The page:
The Third Pig Detective Agency Part 7

Web Novel The Third Pig Detective Agency Part 7. If you are looking for The Third Pig Detective Agency Part 7 you are coming to the right place.
The Third Pig Detective Agency is a Webnovel created by Bob Burke.
This lightnovel is currently completed.

On the street below, three Orcs that had obviously been asked to guard the hotel entrance looked up vacantly as I fell towards them. Taken completely by surprise, they didn’t have time to get out of the way as a large glowing ‘TY INN’ and a purple-hued pig landed on them. For once I got lucky as I dropped on the largest and fattest of the Orcs and was exceedingly grateful for the soft landing. Unfortunately I didn’t have the time to express my grat.i.tude properly, seeing as the rest of his buddies were about to come charging out of the hotel in hot pursuit of my blood. In any event the poor guy was unconscious and I didn’t have the luxury of enough time to even write a thank-you note; not that I would have anywayI wasn’t that grateful!

Checking to ensure I still had the lamp, I slowly got to my feet and racedwell, staggered actuallydown the street. Seconds later, what was left of the Orc posse charged from the hotel and, spotting me limping towards the next intersection, howled in triumph as they ran after me.

I now had two objectives: evade my pursuers any way I possibly could and, a.s.suming I was successful and didn’t end up skewered by a large and rusty spear, get to an Internet cafe so I could send the most important email of my life.

I made the intersection and ran up the next street looking for somethinganythingthat might get the Orcs off my back. All I could see was the usual collection of seedy bars, dodgy clubs and occasional p.a.w.nshop that seemed to proliferate in the more disreputable parts of town. Despite my vain hope, there didn’t appear to be any obvious cavalry-corning-over-the-hill-type rescue operation waiting for me. I had to admit it was looking grim. I could hear the grunts and shouts of the Orcs as they gained on me. Surely it was only a matter of seconds before I became a pork kebab.

Then I spotted it: a possible way out of my current predicament. Limping across the street, I staggered through the doors of the Tingling Finger Bar and Grill, hoping that the name reflected the nature of its clientele. I almost fell to my knees in relief (and pain and exhaustion) as every elf in the bar stopped what he was doing and stared at me in surprise.

Hanging on to the door for support with one arm, I indicated back over my shoulder with the other.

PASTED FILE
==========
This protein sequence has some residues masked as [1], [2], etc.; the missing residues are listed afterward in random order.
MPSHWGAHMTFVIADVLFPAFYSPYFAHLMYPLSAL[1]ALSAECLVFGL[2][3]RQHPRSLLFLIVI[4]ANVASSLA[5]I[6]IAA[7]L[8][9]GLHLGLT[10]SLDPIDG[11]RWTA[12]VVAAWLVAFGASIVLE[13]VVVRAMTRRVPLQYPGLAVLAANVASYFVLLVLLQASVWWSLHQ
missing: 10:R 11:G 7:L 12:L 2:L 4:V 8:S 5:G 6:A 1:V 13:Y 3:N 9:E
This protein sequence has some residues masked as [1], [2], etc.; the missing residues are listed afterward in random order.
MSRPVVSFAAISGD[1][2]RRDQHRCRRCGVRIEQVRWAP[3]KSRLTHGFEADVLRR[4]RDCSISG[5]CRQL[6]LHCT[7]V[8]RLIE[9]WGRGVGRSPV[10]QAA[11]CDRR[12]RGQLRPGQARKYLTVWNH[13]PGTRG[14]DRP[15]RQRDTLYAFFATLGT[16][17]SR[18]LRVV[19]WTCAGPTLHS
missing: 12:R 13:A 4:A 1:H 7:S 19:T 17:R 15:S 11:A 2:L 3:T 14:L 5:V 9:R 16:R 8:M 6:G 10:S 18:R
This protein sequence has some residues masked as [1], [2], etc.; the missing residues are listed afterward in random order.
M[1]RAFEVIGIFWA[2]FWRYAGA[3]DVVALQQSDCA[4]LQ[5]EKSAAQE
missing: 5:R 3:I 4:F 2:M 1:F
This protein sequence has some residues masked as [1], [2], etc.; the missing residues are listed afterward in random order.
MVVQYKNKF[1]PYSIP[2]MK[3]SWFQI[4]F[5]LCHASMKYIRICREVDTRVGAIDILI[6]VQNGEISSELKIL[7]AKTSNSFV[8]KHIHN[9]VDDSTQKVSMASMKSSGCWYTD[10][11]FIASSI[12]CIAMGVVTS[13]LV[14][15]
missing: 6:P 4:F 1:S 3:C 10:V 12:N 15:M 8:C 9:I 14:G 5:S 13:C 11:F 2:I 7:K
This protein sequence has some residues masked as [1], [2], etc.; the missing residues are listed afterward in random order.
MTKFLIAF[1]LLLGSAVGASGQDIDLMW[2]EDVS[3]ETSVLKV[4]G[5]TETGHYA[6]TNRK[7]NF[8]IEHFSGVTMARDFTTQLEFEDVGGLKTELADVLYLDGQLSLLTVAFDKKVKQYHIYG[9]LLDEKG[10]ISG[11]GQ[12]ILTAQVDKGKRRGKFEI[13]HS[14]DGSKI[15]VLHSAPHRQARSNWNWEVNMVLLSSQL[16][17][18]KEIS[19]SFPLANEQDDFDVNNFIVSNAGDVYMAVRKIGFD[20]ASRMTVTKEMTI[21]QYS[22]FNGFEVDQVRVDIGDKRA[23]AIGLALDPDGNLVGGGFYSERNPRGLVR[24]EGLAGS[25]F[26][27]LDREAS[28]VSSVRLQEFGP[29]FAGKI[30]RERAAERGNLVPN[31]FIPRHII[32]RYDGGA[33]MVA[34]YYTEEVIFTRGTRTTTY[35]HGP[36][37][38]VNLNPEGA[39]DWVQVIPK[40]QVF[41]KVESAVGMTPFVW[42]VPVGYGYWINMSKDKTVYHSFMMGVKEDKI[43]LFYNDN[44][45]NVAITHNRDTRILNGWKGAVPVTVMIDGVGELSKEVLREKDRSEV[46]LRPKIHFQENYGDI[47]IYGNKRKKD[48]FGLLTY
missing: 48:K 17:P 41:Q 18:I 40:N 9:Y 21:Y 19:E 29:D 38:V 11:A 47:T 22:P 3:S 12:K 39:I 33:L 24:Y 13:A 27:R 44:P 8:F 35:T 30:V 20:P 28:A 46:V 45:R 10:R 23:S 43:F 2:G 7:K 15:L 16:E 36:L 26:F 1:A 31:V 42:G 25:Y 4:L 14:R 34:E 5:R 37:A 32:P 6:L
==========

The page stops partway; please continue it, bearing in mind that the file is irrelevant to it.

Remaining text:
‘Orcs,’ I gasped. ‘Following…me, trying…to…kill…’

I couldn’t get any more out and clutched the door, trying to catch my breath.

Despite my semi-coherent gasping, they got the thrust of my message quickly enough. Then again, all they really needed to hear was ‘Orc’, as it tended to provoke an almost Pavlovian response when uttered in the presence of an elf. All the rest of the message was just supplemental information.

As any reader of fantasy fiction will tell you, Orcs and elves are sworn enemies. All it takes is for one to unexpectedly into the other at, say, a movie premiere for a small-scale war to break out. As a rule, hostilities usually only cease when one of the two opposing sides has been rendered totally unconsciousor worse.

It was no surprise, therefore, when my arrival resulted in the entire bar suddenly changing from a bunch of happy-go-lucky elves (if elves could ever be described as happy-go-lucky) trying unsuccessfully to get drunk to an efficient and very hostile fighting machine waiting for their enemy to burst through the door.

They didn’t have long to wait, as the leading Orc pushed his way in, to be met by the heavily moisturised fist of the lead elf, the impact of which drove him back out again and into the arms of his colleagues.

‘Orcs in the pub; blood will be spilled this night,’ shouted one of the elves as he followed his leader outside to give both moral and physical support. Within seconds the bar was empty, apart from the barman and me. Like barmen the world over, he nodded at me and continued to clean with a pristine white cloth as if nothing untoward had actually happened. Maybe his customers poured out of the bar every night in search of a row but I doubted it; elves usually preferred a quiet drink as opposed to a full-blooded brawlexcept, that is, where Orcs were involved.

Still hurting, I staggered to the bar and looked up at the barman.

‘Back…door?’ I asked him.

He indicated a door at the back of the room with a brief twist of his head.

‘Nearest…Internet…cafe?’ Barmen usually knew everything about the locality; I just hoped this chap was one of them.

‘Out the door; turn right; two blocks down. It’s called the Cyber Punk. You can’t miss it.’